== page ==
Tuesday, August 24, 2010
Are some horses impossible to train?
5:04 pm gmt
I wonder how many desperate horse owners key this question into their internet search engines? It popped up among the
many queries which bring people to our website this month. Of course the question itself conjures up all sorts of other questions
- how much experience has the owner got? How old is the horse? Is the horse young or an older one with bad habits? Has the
owner tried asking an expert to help?
Are some horses impossible to train, then? I believe only
very few are and probably for physical rather than mental reasons. However, many people will find it hard to train certain
horses. The vital thing is to know when to throw in the towel, give up and call in the help of an expert. It's safer for the
rider and kinder for the horse. If a horse is behaving badly, the first thing to consider is whether he or she is in pain.
It's worth asking a vet and a dentist to check to see if there is anything seriously wrong.
An intelligent horse
learns quickly but this is not always a positive because he learns bad habits as quickly as good ones if he thinks he can
get away with them. Horses are herd animals and feel secure if there is a definite pecking order. This means that the rider should
be Number 1. A leader, or boss, horse will keep trying to take control so be ready for this. The Monty Roberts Join Up
method works well to establish this. See www.montyroberts.com for more.
I have often found nervous horses to be easier to manage in the long run than boss horses but they can
be very difficult until they settle down and learn to trust their trainer. I have a nervous pony at the moment who came from
a difficult background where he was obviously treated roughly. He doesn't trust humans as a result and shows no affection
whatsoever. It has taken me a long time to catch him and get him calm enough for experienced children to ride. Interestingly,
once he starts to work, he is very good. He loves jumping and he recently tackled a cross country course for the first time
and jumped everything except the coffin fence. But at home, he is still nervous and difficult to catch, even now. He needs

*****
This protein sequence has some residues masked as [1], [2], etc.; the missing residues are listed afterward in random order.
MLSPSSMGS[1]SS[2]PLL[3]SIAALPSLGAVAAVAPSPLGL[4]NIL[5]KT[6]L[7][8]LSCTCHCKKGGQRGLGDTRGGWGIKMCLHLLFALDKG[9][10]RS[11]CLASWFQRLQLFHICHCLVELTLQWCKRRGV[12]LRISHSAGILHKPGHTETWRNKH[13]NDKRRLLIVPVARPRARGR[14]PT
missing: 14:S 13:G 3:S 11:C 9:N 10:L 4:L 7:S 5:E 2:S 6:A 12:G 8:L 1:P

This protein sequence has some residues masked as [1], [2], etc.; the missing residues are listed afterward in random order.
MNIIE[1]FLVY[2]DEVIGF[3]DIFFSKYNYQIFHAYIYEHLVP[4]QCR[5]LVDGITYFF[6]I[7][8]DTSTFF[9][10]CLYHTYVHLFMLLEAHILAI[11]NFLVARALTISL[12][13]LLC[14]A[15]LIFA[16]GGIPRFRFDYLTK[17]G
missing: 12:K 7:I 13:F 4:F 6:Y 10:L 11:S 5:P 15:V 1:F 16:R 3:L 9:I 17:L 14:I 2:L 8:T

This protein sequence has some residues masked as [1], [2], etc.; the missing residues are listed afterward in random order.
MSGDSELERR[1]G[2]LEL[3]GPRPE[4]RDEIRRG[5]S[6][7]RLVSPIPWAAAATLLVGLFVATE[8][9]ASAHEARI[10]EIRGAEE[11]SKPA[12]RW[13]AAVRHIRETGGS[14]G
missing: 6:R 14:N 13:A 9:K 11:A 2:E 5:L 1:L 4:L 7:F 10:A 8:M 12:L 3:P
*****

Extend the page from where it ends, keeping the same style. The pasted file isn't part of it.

a lot of time and TLC.
Partnership combinations to avoid
Boss horses and nervous riders
- (the horse always wins this contest!)
Nervous horses and nervous riders - (who frighten the life out of each
Young horses and beginner riders - (neither has enough experience to teach the other)
If you feel
you have a horse which is impossible to train, don't blunder on expecting him to change - get help fast! It's amazing how
many seemingly difficult horses can change immediately when an experienced trainer takes over. Learn what works for your
horse and you can then apply it yourself.
Monday, August 16, 2010
Horse riding students bring extra cash
1:56 pm gmt
One way of earning a little extra cash during the summer months is by taking students from abroad to ride. Before enquiring
abut this, you need to have teenage children of your own and well behaved horses and ponies.
There are several
agencies in Ireland which will help you find a student for the summer - usually aged 13 to 18. Students come to learn English
in a family environment and riding is useful as it keeps them busy and gives them exercise.
Our students this year
came from France and we had two brothers, one who came for two weeks and the older one who came for three weeks. Agencies
insist that students come separately as otherwise they will speak their own language to each other.
We had a lot
of fun with our students this summer. Both are good riders so were able to ride most of our ponies, including one which is
too lively for other children. We tried to give them as much variety as possible, including pony games, hacks, showjumping
in other friends' arenas and, the finale, a practice around a cross country course.
Agencies will pay families
from €250 to €400 per week to take students so it is well worth finding out about.